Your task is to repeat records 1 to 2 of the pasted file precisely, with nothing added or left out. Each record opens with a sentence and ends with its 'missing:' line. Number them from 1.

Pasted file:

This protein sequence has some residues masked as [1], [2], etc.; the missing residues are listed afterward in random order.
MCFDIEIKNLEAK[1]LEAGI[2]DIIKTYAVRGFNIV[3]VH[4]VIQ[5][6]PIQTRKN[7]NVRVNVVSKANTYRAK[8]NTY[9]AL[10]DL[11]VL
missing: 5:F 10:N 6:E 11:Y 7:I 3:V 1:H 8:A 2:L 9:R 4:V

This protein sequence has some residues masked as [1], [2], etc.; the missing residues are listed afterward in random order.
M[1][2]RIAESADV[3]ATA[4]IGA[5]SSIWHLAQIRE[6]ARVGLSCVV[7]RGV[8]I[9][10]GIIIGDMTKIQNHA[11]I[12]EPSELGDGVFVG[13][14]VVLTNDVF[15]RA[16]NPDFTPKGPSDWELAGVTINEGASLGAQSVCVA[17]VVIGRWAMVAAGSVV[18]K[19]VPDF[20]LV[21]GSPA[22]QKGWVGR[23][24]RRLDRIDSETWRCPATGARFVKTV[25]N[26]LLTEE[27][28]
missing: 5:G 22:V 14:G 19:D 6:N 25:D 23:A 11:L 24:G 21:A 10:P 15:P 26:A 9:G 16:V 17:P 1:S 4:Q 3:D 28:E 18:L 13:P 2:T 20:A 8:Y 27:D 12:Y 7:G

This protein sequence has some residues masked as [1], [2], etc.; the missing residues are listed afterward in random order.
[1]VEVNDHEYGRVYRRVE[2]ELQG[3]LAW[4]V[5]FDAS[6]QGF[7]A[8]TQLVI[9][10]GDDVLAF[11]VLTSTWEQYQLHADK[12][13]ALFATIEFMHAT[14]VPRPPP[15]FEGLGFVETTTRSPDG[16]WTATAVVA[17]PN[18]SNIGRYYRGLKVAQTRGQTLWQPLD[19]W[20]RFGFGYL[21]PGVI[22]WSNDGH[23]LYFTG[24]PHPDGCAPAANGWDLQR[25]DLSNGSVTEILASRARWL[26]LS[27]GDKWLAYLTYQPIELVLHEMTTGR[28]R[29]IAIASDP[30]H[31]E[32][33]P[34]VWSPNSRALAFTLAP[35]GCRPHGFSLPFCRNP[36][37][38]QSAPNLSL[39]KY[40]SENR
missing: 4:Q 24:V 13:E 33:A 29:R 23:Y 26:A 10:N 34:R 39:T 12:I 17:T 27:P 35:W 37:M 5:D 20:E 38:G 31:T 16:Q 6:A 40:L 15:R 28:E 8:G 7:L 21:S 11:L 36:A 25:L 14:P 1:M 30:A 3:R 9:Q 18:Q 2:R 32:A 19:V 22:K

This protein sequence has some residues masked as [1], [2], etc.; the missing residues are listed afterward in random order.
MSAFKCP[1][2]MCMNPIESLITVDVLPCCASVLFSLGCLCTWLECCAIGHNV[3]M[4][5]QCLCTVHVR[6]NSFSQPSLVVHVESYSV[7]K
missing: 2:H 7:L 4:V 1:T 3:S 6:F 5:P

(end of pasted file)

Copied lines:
This protein sequence has some residues masked as [1], [2], etc.; the missing residues are listed afterward in random order.
MCFDIEIKNLEAK[1]LEAGI[2]DIIKTYAVRGFNIV[3]VH[4]VIQ[5][6]PIQTRKN[7]NVRVNVVSKANTYRAK[8]NTY[9]AL[10]DL[11]VL
missing: 5:F 10:N 6:E 11:Y 7:I 3:V 1:H 8:A 2:L 9:R 4:V

This protein sequence has some residues masked as [1], [2], etc.; the missing residues are listed afterward in random order.
M[1][2]RIAESADV[3]ATA[4]IGA[5]SSIWHLAQIRE[6]ARVGLSCVV[7]RGV[8]I[9][10]GIIIGDMTKIQNHA[11]I[12]EPSELGDGVFVG[13][14]VVLTNDVF[15]RA[16]NPDFTPKGPSDWELAGVTINEGASLGAQSVCVA[17]VVIGRWAMVAAGSVV[18]K[19]VPDF[20]LV[21]GSPA[22]QKGWVGR[23][24]RRLDRIDSETWRCPATGARFVKTV[25]N[26]LLTEE[27][28]
missing: 5:G 22:V 14:G 19:D 6:N 25:D 23:A 11:L 24:G 21:A 10:P 15:P 26:A 9:G 16:V 17:P 1:S 4:Q 3:D 28:E 18:L 13:P 2:T 20:A 8:Y 27:D 12:Y 7:G